Night can be hard. During the day we are so busy, so happy. Life is clipping along. At night everything slows down and your thoughts have the room they need to spread and wind and travel where they need to go.

A few nights ago, after a particularly fun evening with Hen, we are again in bed and Josh says “I kind of forgot that this baby is a baby. He’s going to be a baby like Hen and then he’ll be a toddler like Hen. He’s going to make us laugh and make us mad and make our hearts swell, and I kind of got bogged down in the differences, but really, they’ll be the same”

YES! Yes they will. And he had this excited tone in his voice. I’m so glad. It’s been a while since I heard it.

And just like he pulled me under, Josh came and pulled me back out.

Now I am not asking why us? There is no answer to that question, never will be.

Or, if there is an answer it’s, why not us? Why not?

The World Anew

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When I shared “Welcome to Holland” with Josh his first response was “that doesn’t apply to us, we aren’t moving to Holland, we’ll just be visiting for a couple of years, then everything will be back to normal.”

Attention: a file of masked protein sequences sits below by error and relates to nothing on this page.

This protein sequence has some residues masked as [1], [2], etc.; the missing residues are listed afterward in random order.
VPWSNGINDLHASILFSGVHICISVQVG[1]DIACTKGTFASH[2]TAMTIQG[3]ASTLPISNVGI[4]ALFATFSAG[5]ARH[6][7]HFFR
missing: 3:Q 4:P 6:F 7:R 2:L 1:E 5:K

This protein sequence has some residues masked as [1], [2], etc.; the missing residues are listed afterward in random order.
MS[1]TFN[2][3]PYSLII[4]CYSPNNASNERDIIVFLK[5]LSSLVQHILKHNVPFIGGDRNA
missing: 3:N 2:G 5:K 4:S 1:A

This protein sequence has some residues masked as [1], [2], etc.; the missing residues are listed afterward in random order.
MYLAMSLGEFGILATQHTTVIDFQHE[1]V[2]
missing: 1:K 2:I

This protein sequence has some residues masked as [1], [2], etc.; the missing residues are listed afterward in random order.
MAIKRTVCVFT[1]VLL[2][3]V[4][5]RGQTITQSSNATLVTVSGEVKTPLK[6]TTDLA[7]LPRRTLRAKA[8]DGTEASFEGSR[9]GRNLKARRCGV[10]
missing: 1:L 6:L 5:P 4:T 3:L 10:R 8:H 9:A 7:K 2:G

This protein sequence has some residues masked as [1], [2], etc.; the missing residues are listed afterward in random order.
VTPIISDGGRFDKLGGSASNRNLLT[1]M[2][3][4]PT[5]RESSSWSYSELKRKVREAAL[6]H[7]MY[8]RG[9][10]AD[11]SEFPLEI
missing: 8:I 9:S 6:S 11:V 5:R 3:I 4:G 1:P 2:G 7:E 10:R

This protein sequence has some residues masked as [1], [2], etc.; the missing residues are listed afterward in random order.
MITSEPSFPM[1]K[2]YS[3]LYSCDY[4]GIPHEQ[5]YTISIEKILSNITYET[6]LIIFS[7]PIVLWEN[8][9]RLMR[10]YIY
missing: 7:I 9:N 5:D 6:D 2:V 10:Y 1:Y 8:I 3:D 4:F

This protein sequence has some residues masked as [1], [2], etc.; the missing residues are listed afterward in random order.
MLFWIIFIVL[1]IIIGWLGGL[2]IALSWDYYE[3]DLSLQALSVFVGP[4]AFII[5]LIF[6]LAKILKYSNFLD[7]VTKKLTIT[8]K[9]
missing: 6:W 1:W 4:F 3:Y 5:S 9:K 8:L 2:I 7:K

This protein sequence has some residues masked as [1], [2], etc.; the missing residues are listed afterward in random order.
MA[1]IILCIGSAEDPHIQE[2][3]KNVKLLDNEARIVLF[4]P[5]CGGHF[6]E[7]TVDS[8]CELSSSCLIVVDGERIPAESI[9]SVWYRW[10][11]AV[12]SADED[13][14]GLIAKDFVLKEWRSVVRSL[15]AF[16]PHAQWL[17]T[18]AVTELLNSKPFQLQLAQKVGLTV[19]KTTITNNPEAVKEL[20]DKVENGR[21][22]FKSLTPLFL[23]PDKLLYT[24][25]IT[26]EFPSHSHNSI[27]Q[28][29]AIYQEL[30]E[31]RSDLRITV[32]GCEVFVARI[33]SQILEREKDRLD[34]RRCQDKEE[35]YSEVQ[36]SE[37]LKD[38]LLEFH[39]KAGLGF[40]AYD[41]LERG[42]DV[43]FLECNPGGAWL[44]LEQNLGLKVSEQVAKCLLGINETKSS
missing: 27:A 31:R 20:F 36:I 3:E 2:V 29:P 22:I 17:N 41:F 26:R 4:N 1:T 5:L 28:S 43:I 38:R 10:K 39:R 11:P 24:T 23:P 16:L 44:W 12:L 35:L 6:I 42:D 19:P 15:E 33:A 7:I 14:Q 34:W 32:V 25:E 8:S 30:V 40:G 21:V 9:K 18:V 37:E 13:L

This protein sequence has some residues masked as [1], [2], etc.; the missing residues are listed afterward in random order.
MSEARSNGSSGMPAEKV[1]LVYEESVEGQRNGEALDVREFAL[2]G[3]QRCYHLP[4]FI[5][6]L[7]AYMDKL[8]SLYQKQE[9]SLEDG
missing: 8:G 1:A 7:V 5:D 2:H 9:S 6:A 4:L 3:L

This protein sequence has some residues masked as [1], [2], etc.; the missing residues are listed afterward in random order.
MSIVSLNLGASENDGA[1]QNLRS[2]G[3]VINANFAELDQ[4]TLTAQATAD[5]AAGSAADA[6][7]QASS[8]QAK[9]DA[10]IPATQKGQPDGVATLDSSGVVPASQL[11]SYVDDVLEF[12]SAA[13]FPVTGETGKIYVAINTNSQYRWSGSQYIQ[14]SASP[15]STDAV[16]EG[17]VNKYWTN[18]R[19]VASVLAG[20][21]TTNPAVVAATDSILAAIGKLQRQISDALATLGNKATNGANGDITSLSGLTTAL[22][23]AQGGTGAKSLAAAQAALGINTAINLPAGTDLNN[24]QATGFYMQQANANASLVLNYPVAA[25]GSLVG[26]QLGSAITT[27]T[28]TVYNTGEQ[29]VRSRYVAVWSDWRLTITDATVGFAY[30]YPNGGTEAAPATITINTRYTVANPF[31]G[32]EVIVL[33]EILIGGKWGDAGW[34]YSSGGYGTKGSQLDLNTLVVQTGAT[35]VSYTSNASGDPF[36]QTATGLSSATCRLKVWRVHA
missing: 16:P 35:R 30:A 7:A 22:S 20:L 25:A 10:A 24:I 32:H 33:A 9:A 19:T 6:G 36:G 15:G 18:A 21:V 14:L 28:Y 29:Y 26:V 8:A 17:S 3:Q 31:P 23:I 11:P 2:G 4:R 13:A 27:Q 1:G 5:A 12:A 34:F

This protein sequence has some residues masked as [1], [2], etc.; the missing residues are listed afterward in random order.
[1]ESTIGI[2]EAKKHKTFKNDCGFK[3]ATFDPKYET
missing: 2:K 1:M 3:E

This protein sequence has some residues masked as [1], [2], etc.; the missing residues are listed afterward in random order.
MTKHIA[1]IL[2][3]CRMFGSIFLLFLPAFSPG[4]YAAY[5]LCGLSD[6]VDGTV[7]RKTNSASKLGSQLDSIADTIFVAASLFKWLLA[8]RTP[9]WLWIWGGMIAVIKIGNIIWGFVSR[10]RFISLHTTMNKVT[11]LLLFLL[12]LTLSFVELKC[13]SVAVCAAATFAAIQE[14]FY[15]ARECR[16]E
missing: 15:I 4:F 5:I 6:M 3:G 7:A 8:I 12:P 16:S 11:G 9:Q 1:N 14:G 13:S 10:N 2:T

I love his attitude, his optimism, his sense of humor and his grace.

Turns out we are moving to Holland after all. Our test results came in and our son has Down Syndrome.

I’m feeling…wow, I’m feeling everything.

I want to say first that we are OK. We aren’t even as sad or as shocked as I thought we’d be. We are crying and reading and laughing and it turns out life goes on. In the face of big news your 2 year old is still bored and still wants to play trains. The world doesn’t stop, who knew?

For some reason we never really entertained this as a possibility. It’s a lot to adjust to. I’ve cried. Then I felt guilty for crying. We have lots to learn. Right now we are pretty overwhelmed.

We are grieving again. The life we planned is gone.  The world has completely tilted on its axis. But there is a new world and we will learn to live in it.

I feel like a fool for ever worrying about treating his clubfoot. This is so much bigger. How could I have ever been worried about how our lives would change? Now all I can think about is his life, will it be hard? Will he be healthy? Will people be kind? Will he know love? I hope so, I believe he will.